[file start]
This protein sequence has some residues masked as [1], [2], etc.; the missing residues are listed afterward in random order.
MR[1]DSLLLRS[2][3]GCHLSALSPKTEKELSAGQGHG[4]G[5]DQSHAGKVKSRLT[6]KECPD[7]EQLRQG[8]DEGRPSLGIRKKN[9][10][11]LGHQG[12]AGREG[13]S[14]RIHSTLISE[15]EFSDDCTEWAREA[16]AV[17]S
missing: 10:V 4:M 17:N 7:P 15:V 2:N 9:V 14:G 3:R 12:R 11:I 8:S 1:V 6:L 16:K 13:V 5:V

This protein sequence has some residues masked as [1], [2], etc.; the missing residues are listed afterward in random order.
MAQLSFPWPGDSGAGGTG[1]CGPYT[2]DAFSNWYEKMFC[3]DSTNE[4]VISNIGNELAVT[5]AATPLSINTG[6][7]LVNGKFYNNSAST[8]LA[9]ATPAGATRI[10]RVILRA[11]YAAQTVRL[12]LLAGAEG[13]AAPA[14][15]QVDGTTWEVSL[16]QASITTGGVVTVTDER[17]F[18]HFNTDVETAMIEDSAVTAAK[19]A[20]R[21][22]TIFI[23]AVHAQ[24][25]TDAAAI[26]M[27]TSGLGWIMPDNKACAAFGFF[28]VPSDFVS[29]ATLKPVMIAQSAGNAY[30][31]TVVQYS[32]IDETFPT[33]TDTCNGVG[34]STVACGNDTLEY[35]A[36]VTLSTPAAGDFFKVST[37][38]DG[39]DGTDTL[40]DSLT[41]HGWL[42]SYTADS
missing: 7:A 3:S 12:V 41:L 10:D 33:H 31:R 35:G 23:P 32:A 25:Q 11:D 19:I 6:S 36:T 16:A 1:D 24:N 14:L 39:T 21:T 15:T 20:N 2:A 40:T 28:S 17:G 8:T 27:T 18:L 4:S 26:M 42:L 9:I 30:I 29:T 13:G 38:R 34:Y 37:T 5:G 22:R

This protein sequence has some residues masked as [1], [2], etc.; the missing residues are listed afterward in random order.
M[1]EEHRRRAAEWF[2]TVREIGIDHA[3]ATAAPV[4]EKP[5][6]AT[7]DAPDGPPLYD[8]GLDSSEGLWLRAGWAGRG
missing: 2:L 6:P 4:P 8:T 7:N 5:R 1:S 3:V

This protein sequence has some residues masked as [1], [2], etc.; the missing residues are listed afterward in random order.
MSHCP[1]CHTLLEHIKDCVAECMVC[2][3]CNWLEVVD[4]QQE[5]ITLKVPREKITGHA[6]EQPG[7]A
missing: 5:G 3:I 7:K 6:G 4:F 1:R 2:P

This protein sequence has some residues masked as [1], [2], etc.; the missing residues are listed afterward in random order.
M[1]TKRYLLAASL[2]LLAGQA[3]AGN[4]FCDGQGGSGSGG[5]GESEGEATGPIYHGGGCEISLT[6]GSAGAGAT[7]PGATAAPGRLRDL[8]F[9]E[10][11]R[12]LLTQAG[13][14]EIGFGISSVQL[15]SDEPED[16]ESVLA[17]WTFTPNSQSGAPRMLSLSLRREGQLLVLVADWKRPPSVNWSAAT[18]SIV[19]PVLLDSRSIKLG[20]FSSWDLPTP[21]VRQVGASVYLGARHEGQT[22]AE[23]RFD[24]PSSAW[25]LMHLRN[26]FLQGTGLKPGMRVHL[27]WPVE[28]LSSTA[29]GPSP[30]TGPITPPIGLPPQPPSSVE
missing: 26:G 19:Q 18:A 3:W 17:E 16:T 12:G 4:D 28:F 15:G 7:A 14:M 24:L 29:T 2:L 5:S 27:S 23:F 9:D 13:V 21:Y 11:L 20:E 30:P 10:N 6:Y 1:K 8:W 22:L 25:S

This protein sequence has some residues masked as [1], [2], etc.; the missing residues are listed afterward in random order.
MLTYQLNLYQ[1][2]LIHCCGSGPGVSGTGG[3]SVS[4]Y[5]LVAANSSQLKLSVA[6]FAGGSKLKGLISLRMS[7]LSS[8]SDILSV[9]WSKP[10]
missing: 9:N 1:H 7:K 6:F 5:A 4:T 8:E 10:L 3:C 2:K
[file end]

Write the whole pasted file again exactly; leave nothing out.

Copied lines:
This protein sequence has some residues masked as [1], [2], etc.; the missing residues are listed afterward in random order.
MR[1]DSLLLRS[2][3]GCHLSALSPKTEKELSAGQGHG[4]G[5]DQSHAGKVKSRLT[6]KECPD[7]EQLRQG[8]DEGRPSLGIRKKN[9][10][11]LGHQG[12]AGREG[13]S[14]RIHSTLISE[15]EFSDDCTEWAREA[16]AV[17]S
missing: 10:V 4:M 17:N 7:P 15:V 2:N 9:V 14:G 3:R 12:R 11:I 8:S 1:V 6:L 16:K 13:V 5:V

This protein sequence has some residues masked as [1], [2], etc.; the missing residues are listed afterward in random order.
MAQLSFPWPGDSGAGGTG[1]CGPYT[2]DAFSNWYEKMFC[3]DSTNE[4]VISNIGNELAVT[5]AATPLSINTG[6][7]LVNGKFYNNSAST[8]LA[9]ATPAGATRI[10]RVILRA[11]YAAQTVRL[12]LLAGAEG[13]AAPA[14][15]QVDGTTWEVSL[16]QASITTGGVVTVTDER[17]F[18]HFNTDVETAMIEDSAVTAAK[19]A[20]R[21][22]TIFI[23]AVHAQ[24][25]TDAAAI[26]M[27]TSGLGWIMPDNKACAAFGFF[28]VPSDFVS[29]ATLKPVMIAQSAGNAY[30][31]TVVQYS[32]IDETFPT[33]TDTCNGVG[34]STVACGNDTLEY[35]A[36]VTLSTPAAGDFFKVST[37][38]DG[39]DGTDTL[40]DSLT[41]HGWL[42]SYTADS
missing: 7:A 3:S 12:V 41:L 10:D 33:H 31:R 35:G 23:P 32:A 25:Q 11:D 19:I 6:S 36:T 16:A 1:D 24:N 14:L 39:T 21:T 15:T 20:N 2:A 40:T 28:S 17:G 8:T 27:T 18:L 4:S 26:M 42:L 9:I 30:I 29:T 13:G 38:R 34:Y 37:T 5:G 22:R

This protein sequence has some residues masked as [1], [2], etc.; the missing residues are listed afterward in random order.
M[1]EEHRRRAAEWF[2]TVREIGIDHA[3]ATAAPV[4]EKP[5][6]AT[7]DAPDGPPLYD[8]GLDSSEGLWLRAGWAGRG
missing: 2:L 6:P 4:P 8:T 7:N 5:R 1:S 3:V

This protein sequence has some residues masked as [1], [2], etc.; the missing residues are listed afterward in random order.
MSHCP[1]CHTLLEHIKDCVAECMVC[2][3]CNWLEVVD[4]QQE[5]ITLKVPREKITGHA[6]EQPG[7]A
missing: 5:G 3:I 7:K 6:G 4:F 1:R 2:P

This protein sequence has some residues masked as [1], [2], etc.; the missing residues are listed afterward in random order.
M[1]TKRYLLAASL[2]LLAGQA[3]AGN[4]FCDGQGGSGSGG[5]GESEGEATGPIYHGGGCEISLT[6]GSAGAGAT[7]PGATAAPGRLRDL[8]F[9]E[10][11]R[12]LLTQAG[13][14]EIGFGISSVQL[15]SDEPED[16]ESVLA[17]WTFTPNSQSGAPRMLSLSLRREGQLLVLVADWKRPPSVNWSAAT[18]SIV[19]PVLLDSRSIKLG[20]FSSWDLPTP[21]VRQVGASVYLGARHEGQT[22]AE[23]RFD[24]PSSAW[25]LMHLRN[26]FLQGTGLKPGMRVHL[27]WPVE[28]LSSTA[29]GPSP[30]TGPITPPIGLPPQPPSSVE
missing: 26:G 19:Q 18:A 3:W 17:E 16:T 12:G 4:D 28:F 15:G 7:A 14:M 24:L 29:T 2:L 5:S 27:S 23:F 9:D 13:V 21:Y 11:L 20:E 30:P 10:N 6:Y 1:K 8:W 22:L 25:S

This protein sequence has some residues masked as [1], [2], etc.; the missing residues are listed afterward in random order.
MLTYQLNLYQ[1][2]LIHCCGSGPGVSGTGG[3]SVS[4]Y[5]LVAANSSQLKLSVA[6]FAGGSKLKGLISLRMS[7]LSS[8]SDILSV[9]WSKP[10]
missing: 9:N 1:H 7:K 6:F 5:A 4:T 8:E 10:L 3:C 2:K